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John Kinloch Anderson

In the funeral games for *Patroclus the chariot-race is the premier event (Hom.Il. 23. 262–538). The heroes drive two-horse chariots normally used in battle over an improvised cross-country course, round a distant mark and home again. Similar funeral games for other heroes are recorded; and heroes as well as gods were remembered at the Panhellenic festivals. Malicious ghosts (Taraxippoi, ‘horse-frighteners’) sometimes panicked the horses. But, despite the story of the race by which *Pelops won his bride and kingdom (see hippodamia), equestrian events were not the oldest in the historic Olympia festival (see olympian games). *Pausanias (5. 8. 7–8) records the introduction of four-horse chariots in the 25th Olympiad (680 bce); of ridden horses in the 33rd; and of other equestrian events at irregular intervals thereafter. Regular hippodromes were now used. No material remains survive; but literary evidence (e.g. Soph.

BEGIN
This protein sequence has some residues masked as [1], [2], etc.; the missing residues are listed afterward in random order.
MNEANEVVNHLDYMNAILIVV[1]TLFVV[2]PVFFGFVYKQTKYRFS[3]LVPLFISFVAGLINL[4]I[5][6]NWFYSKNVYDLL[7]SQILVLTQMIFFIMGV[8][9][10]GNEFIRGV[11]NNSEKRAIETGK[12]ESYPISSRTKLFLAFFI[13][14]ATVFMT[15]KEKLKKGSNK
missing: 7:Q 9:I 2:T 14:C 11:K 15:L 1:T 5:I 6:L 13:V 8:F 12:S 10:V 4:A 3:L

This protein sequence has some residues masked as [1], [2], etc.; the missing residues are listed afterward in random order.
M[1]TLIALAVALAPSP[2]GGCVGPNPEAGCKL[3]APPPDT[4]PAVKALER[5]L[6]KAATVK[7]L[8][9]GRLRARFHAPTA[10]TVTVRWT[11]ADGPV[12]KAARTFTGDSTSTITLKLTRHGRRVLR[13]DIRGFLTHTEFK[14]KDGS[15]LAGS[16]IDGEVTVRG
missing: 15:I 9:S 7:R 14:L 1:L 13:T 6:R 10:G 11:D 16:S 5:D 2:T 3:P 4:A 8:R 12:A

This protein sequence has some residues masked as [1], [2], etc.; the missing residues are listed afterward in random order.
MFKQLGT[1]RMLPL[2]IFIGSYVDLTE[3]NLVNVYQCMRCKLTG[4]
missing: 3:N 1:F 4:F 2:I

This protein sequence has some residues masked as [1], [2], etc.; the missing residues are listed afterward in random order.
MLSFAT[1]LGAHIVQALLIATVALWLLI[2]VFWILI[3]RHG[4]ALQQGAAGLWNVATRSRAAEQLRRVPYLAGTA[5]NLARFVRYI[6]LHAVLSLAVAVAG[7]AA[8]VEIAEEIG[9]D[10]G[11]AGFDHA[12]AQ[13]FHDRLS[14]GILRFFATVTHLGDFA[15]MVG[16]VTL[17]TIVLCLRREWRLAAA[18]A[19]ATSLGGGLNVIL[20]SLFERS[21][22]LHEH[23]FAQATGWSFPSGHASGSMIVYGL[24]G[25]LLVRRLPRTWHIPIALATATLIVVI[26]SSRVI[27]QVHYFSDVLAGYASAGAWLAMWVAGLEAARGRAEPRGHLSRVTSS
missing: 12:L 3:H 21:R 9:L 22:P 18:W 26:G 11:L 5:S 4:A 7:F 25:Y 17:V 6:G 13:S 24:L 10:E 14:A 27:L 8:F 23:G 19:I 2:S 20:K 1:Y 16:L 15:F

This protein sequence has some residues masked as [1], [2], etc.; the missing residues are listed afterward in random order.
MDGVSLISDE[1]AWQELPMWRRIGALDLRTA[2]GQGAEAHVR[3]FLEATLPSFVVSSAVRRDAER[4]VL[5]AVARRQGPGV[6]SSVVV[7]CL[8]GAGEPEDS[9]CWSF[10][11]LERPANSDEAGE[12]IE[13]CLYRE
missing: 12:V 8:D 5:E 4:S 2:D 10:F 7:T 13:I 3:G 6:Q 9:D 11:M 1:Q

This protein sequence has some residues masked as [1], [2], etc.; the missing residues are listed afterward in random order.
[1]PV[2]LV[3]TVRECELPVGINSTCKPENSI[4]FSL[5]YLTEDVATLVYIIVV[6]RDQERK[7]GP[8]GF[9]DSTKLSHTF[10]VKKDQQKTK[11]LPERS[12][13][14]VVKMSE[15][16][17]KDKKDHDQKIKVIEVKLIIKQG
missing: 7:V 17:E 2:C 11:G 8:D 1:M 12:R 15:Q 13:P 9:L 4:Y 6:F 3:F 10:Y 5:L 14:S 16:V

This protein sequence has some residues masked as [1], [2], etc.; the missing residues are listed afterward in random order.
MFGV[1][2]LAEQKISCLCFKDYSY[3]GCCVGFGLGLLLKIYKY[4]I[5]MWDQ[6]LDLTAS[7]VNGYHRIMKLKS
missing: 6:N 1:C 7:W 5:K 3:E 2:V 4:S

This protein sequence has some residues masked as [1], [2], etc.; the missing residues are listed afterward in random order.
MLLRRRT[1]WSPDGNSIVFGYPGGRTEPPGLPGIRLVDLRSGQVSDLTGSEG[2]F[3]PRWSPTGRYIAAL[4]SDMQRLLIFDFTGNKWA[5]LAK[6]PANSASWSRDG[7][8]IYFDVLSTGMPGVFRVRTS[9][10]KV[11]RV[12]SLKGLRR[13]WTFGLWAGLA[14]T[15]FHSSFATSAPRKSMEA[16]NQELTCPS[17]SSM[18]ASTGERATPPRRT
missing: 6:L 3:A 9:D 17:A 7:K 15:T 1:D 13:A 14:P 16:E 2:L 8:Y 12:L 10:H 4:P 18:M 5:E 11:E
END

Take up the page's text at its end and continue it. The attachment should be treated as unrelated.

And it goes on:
Carl W. Blegen and D. F. Easton

Troy lies in north-west *Asia Minor 5 km. from the *Hellespont. The site consists of a mound with c. 25 m. of deposits and a 1 km. sq. skirt to the south. It was noted by F. Kauffer (1793), identified as classical Ilion by E. D. Clarke (1810) and as Homeric Troy by C. Maclaren (1820). Soundings by Frank Calvert (1863, 1865) revealed prehistoric strata. H. Schliemann excavated much of the mound (1870–90), further excavations being by W. Dörpfeld (1893–94), C. W. Blegen (1932–38), M. O. Korfmann (1988–2006) with C. B. Rose, and since 2006 by E. Pernicka.The site was occupied from c. 2900 bce to the 6th cent. ce. The numerous phases are conventionally, but variously, grouped into nine bands. As now defined, I–III (from c. 2900 bce) represent the early bronze age, IV–V (from c.